Appropriately enough, the reading theme for February was love. It was a fine theme (particularly for fiction) and I found plenty of books on my shelves that fit the bill. The biggest reading disappointment of the month was Haruki Murakami’s The Strange strangeLibrary. I generally love Murakami’s fiction and was totally looking forward to this short, illustrated book. The anticipation was the best part. The book itself was done in 30 minutes (my reading of it, not the writing of it!) which is not a problem, except that my reflection upon completing the book was something along the lines of “well that’s 30 minutes that I’ll never get back.” In contrast, when I finished The Wind-Up Bird Chronicle, I wanted to turn back time so that I could read it all over again for the first time. Rereads are nice, but there’s nothing like reading a book that you truly love for the first time.

But by all means, give The Strange Library a go. (I wouldn’t start here if you’ve never read Murakami though.) I’d love to hear from someone who read it and loved it!

I did a ton of cooking in February and learned a lot about braising. So far I’ve done a beef brisket (good), Boston butt (pork shoulder, very good), and next up are turkey legs. There was a recent article in the Star Tribune about braising vegetables, so I might try that after the turkey. I am starting to have Dutch oven greed. I want to have two Dutch ovens so that I can braise two things at once!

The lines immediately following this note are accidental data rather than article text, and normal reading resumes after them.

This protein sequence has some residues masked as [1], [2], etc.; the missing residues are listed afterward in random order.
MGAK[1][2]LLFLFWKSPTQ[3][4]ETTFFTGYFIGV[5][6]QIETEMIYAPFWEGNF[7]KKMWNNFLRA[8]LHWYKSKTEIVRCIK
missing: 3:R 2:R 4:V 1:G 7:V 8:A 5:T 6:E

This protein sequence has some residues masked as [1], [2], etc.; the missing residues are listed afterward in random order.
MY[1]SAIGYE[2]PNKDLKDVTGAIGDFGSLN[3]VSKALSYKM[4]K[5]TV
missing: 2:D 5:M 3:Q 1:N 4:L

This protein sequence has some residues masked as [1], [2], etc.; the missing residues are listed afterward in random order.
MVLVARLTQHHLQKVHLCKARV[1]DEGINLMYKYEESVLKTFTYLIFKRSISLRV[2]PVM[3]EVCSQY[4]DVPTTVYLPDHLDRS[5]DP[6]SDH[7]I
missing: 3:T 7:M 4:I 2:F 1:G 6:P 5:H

I did a goodly bit of playing my clarinet in February too. After figuring out that I simply couldn’t remember all the notes, I realized I could check out instruction books from the library, so I’m working my way through Level 1. It’s a lot of fun, and I’ve learned enough notes that I can play several (short) songs now. Mostly they are silly songs and a large number of Christmas songs, but I’ve found a couple that I will continue to work on to improve my technique.

I’m having trouble with the fingering on the highest and lowest notes. I can’t figure out if I’m reading the chart wrong or if I’m just doing it wrong, or if there’s something wrong with my clarinet. I wish my memory would jog a little bit!

I’ve also continued with the haiku project which has now been running for well over a year. Here are a couple of my favorites from February:

sun shining on snowcardinals
eight cardinals in the dogwoods
winter sentinels
(2-3-15)

everything’s slippery
you are wet like a woman
such a naughty pear
(2-18-15)

And of course President Obama continues to receive his weekly missives—I sent him postcard #35 last week.

One other thing: We discovered a new television series (new to us) and have become rather obsessed with it: Last Tango in Halifax. I got the first two seasons from the library, and we stayed up until 3:00 in the morning watching episode after episode. They are currently filming Season 4 in England, but we’re still waiting on Season 3 here in the States. Anticipation!